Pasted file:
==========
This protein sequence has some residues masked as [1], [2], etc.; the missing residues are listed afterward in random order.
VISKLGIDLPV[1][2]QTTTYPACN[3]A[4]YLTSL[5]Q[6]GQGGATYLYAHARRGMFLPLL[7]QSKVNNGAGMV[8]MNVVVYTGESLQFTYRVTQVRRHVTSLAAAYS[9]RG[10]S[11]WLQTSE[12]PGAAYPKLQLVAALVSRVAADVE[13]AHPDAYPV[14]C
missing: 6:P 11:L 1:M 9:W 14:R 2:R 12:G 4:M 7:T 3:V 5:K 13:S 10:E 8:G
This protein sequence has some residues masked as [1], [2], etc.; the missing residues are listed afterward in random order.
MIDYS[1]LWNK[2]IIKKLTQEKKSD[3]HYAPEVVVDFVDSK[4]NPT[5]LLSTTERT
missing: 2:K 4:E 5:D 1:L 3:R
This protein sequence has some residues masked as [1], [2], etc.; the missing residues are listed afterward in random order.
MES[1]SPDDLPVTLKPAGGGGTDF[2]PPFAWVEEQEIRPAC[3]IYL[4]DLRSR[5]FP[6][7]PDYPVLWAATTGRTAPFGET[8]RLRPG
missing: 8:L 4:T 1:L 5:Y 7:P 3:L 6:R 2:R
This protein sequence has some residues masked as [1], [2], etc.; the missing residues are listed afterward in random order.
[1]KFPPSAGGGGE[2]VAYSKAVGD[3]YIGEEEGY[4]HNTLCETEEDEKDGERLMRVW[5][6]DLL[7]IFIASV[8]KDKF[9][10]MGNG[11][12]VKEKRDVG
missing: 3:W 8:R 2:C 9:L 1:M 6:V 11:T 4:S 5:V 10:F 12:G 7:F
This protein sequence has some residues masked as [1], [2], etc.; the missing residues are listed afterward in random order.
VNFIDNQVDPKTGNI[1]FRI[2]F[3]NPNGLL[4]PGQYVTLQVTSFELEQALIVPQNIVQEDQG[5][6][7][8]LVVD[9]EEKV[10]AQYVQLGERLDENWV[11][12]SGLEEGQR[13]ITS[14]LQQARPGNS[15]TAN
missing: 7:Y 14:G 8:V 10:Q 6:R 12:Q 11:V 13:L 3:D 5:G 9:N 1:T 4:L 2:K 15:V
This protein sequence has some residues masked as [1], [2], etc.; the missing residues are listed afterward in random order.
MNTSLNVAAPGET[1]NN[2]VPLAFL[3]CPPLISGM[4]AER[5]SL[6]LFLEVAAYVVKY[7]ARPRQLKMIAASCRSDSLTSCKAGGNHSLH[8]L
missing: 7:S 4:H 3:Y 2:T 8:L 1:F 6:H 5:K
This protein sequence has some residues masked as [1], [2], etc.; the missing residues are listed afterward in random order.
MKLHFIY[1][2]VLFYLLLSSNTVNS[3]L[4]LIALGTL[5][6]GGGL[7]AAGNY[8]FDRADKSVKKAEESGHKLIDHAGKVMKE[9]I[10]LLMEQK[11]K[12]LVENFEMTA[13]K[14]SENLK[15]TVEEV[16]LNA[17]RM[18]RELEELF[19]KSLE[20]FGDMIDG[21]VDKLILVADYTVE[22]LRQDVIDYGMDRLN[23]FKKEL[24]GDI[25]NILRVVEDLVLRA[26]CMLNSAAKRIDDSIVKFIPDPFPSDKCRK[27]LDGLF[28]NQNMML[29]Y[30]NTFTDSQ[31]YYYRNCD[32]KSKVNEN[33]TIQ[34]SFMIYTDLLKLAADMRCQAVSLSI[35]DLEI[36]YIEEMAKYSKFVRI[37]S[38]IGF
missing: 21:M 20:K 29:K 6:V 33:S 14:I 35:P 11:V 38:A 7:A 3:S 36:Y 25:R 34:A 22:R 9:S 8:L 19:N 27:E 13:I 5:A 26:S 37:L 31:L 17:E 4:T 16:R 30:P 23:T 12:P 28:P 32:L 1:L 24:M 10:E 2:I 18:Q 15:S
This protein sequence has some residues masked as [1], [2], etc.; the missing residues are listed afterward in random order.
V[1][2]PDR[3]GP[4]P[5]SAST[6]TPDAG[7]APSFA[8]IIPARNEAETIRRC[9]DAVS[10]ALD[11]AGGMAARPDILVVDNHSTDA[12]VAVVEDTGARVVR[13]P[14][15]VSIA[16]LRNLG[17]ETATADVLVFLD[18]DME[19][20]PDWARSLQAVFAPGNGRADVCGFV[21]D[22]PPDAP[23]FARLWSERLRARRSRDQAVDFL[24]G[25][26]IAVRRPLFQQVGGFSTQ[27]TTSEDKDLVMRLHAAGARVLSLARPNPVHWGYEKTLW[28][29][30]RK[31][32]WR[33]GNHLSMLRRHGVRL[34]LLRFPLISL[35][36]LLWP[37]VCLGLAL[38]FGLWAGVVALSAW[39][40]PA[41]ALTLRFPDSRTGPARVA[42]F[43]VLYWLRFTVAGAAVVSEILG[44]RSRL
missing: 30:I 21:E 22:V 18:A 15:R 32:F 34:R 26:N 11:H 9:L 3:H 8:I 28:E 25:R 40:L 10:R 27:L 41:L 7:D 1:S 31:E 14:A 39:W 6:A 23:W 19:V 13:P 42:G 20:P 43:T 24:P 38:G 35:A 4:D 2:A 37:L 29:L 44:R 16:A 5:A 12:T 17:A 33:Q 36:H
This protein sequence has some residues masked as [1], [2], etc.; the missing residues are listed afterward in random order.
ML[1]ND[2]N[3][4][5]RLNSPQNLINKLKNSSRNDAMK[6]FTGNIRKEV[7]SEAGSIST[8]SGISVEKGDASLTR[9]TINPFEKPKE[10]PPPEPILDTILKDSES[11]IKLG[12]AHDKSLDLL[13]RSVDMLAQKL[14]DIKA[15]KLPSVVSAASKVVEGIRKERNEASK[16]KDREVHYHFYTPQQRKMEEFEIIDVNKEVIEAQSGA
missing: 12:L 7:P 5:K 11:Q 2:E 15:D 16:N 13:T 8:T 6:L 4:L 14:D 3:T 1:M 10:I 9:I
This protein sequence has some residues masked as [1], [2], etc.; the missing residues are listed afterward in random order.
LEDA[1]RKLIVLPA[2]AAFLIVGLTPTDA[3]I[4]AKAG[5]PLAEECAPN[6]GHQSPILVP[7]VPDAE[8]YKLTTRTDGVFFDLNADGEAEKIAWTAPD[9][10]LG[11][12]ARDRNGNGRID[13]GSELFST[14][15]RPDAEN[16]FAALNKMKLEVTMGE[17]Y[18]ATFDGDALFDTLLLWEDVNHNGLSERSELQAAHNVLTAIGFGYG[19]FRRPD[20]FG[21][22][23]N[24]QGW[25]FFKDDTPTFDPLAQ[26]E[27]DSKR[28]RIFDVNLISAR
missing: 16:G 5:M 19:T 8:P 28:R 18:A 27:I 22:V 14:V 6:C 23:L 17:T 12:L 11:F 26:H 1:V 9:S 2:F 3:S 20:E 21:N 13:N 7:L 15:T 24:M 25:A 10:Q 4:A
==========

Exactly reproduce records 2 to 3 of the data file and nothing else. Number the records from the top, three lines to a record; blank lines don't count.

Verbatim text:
This protein sequence has some residues masked as [1], [2], etc.; the missing residues are listed afterward in random order.
MIDYS[1]LWNK[2]IIKKLTQEKKSD[3]HYAPEVVVDFVDSK[4]NPT[5]LLSTTERT
missing: 2:K 4:E 5:D 1:L 3:R
This protein sequence has some residues masked as [1], [2], etc.; the missing residues are listed afterward in random order.
MES[1]SPDDLPVTLKPAGGGGTDF[2]PPFAWVEEQEIRPAC[3]IYL[4]DLRSR[5]FP[6][7]PDYPVLWAATTGRTAPFGET[8]RLRPG
missing: 8:L 4:T 1:L 5:Y 7:P 3:L 6:R 2:R